Dr. Ward: We armed our clients with a lot of information and we were calm and methodical. I think that approach allayed their fears. Once we explained the clinical signs of any problem—and clients realized they weren't seeing those signs—they generally felt calmer. Of course, we did basic blood and urine tests if a client still had concerns about the pet's health. So far, we haven't seen a single pet that got sick from the food.

Dr. Ernest E. Ward Jr., a Veterinary Economics Editorial Advisory Board member. Dr. Ward owns Seaside Animal Care in Calabash, N.C.

How did you make sure that your team was disseminating the correct information to clients?

Waterman: We had a team meeting to discuss the situation. We talked about the importance of baseline blood work even for cats that were 2 or 3 years old because then we could place those values in their file.

Dr. Cloud: This situation caught us off guard, so that first day was hard, but by the second day we had a typed-up sheet of what team members should say to clients. When we could, we had the doctors talk to clients about the situation. But we got so many calls that it was hard to do.

A man with a plan

Dr. Ward: The evening I first heard about the recall I sent out a quick e-mail to the entire staff alerting them to the issue. That way, everyone arrived at the clinic the next morning prepared. We put a handout I created on the doors and checkout counters and in each room. We even had grocery stores calling us to ask what they should take off the shelves. We gave them whatever information we had.

What has been the most difficult aspect of managing the recall?

Waterman: It was hard to keep up with what was going on. That first day, we couldn't get through to any of the informational hotlines and some of the Web sites were down. We were at a loss in the beginning. And we wanted to be sure we were on top of things and giving our clients the right information—you don't want to put forth information that's not accurate.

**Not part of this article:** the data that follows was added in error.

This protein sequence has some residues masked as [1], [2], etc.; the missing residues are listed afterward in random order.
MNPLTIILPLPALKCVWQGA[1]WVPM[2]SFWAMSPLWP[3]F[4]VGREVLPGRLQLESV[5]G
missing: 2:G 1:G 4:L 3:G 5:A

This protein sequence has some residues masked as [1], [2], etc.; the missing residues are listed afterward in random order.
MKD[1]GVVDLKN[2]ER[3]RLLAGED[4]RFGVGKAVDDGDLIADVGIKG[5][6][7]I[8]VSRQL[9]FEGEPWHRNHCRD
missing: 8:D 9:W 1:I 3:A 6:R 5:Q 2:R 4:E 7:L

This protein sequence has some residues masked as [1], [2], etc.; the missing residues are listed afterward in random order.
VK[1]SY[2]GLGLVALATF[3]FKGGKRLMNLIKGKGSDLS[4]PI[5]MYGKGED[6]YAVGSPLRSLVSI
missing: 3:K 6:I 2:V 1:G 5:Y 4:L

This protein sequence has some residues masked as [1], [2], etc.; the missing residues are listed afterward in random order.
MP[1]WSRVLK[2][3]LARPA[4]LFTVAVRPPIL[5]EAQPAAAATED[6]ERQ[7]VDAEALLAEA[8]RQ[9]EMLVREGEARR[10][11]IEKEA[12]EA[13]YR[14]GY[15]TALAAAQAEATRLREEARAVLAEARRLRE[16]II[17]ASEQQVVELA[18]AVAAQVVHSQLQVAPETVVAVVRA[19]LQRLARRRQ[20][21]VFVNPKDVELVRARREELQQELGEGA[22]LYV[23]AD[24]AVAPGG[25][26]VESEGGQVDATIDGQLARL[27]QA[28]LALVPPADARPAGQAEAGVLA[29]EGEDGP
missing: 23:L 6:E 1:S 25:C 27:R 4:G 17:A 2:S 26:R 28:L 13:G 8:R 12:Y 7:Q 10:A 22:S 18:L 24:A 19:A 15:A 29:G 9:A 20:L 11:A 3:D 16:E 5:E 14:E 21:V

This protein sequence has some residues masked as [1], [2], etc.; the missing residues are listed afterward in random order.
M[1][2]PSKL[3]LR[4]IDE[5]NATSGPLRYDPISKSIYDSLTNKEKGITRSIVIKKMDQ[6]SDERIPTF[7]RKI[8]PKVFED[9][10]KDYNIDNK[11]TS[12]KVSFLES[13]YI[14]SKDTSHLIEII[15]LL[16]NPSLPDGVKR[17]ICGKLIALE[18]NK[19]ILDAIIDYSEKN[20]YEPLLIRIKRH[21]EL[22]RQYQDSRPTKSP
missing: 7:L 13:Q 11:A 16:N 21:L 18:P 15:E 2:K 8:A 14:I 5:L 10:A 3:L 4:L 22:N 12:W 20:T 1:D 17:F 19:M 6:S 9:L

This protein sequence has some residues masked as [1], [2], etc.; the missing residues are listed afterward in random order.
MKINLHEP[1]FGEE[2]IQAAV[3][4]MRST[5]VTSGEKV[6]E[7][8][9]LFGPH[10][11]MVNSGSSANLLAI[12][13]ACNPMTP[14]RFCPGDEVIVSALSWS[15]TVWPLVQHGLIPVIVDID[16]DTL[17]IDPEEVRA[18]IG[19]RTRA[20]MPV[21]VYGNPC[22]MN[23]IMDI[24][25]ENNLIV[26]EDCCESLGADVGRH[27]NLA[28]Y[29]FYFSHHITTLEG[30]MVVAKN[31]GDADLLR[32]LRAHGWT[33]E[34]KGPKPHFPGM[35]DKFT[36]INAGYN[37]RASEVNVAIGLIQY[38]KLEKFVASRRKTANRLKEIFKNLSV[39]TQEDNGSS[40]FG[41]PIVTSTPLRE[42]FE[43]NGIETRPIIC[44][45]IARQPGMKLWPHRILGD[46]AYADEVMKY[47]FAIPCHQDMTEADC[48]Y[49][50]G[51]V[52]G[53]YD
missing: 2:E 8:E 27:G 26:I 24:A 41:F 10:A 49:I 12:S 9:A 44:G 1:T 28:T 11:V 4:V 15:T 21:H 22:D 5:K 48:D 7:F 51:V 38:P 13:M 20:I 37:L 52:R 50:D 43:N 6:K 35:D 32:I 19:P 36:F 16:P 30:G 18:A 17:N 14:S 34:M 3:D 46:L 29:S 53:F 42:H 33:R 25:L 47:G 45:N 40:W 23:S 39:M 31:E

Review your record-keeping tactics

Dr. Cloud: I think the hardest thing was that clients were disenchanted with the whole situation and didn't know where to go for information. Our job was to tell them to stay in touch with us. And it was hard—the information was changing so fast. If we had known about this right away we would've sent clients a letter, but even a letter wouldn't have done much good due to the constantly changing situation.

The legal lowdown

Dr. Ward: At my practice we've recommended diets that are now on the recall list, and that's where I'm having the hardest conversations with clients. Clients want to know why the premium food I recommended is on the list and yet there's a less expensive version out there that hasn't been recalled. I'm getting hard questions from clients and I have hard questions myself that have yet to be answered. I tell clients that we're still learning all the details of the situation. I want to make sure I'm fully informed about how these foods are manufactured, and I've been assured by our reps that they'll give us as much information as we need to feel comfortable with our recommendations in the future.

Reinforcing the benefits of in-house testing

Have clients brought up anything you didn't expect?

Dr. Cloud: We had a few clients, not many, who couldn't get an opportunity to holler and complain to the food companies, so they hollered at us. They were mad and couldn't get anybody on the phone. The only human they could reach was at our clinic. We told them not to shoot the messenger. And we reassured them that the veterinary profession is trying to stay on top of this.

The bottom line

Clients also asked about switching to homemade diets. We didn't discourage that, but we told them that it's hard to maintain a long-term homemade diet. We copied information from a nutrition book and handed that out to those clients considering a homemade diet.

For more recall recommendations,Click here.